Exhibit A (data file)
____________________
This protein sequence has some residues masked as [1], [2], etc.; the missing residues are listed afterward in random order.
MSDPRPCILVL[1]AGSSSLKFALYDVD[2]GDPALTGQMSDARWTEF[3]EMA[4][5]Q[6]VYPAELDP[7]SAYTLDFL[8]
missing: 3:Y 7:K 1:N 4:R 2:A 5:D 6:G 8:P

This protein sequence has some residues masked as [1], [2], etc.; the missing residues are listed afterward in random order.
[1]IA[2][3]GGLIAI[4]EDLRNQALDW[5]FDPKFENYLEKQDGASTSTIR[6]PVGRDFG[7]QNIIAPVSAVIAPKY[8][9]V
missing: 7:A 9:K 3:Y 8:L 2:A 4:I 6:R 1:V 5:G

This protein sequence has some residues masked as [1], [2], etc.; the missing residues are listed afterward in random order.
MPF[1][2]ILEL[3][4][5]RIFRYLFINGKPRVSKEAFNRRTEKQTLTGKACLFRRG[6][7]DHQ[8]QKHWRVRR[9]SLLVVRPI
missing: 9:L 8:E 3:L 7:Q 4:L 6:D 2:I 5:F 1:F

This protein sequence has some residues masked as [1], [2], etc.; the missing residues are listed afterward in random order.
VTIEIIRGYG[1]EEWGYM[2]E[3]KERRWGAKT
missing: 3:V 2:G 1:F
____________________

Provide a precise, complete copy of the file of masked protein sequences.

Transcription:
This protein sequence has some residues masked as [1], [2], etc.; the missing residues are listed afterward in random order.
MSDPRPCILVL[1]AGSSSLKFALYDVD[2]GDPALTGQMSDARWTEF[3]EMA[4][5]Q[6]VYPAELDP[7]SAYTLDFL[8]
missing: 3:Y 7:K 1:N 4:R 2:A 5:D 6:G 8:P

This protein sequence has some residues masked as [1], [2], etc.; the missing residues are listed afterward in random order.
[1]IA[2][3]GGLIAI[4]EDLRNQALDW[5]FDPKFENYLEKQDGASTSTIR[6]PVGRDFG[7]QNIIAPVSAVIAPKY[8][9]V
missing: 7:A 9:K 3:Y 8:L 2:A 4:I 6:R 1:V 5:G

This protein sequence has some residues masked as [1], [2], etc.; the missing residues are listed afterward in random order.
MPF[1][2]ILEL[3][4][5]RIFRYLFINGKPRVSKEAFNRRTEKQTLTGKACLFRRG[6][7]DHQ[8]QKHWRVRR[9]SLLVVRPI
missing: 9:L 8:E 3:L 7:Q 4:L 6:D 2:I 5:F 1:F

This protein sequence has some residues masked as [1], [2], etc.; the missing residues are listed afterward in random order.
VTIEIIRGYG[1]EEWGYM[2]E[3]KERRWGAKT
missing: 3:V 2:G 1:F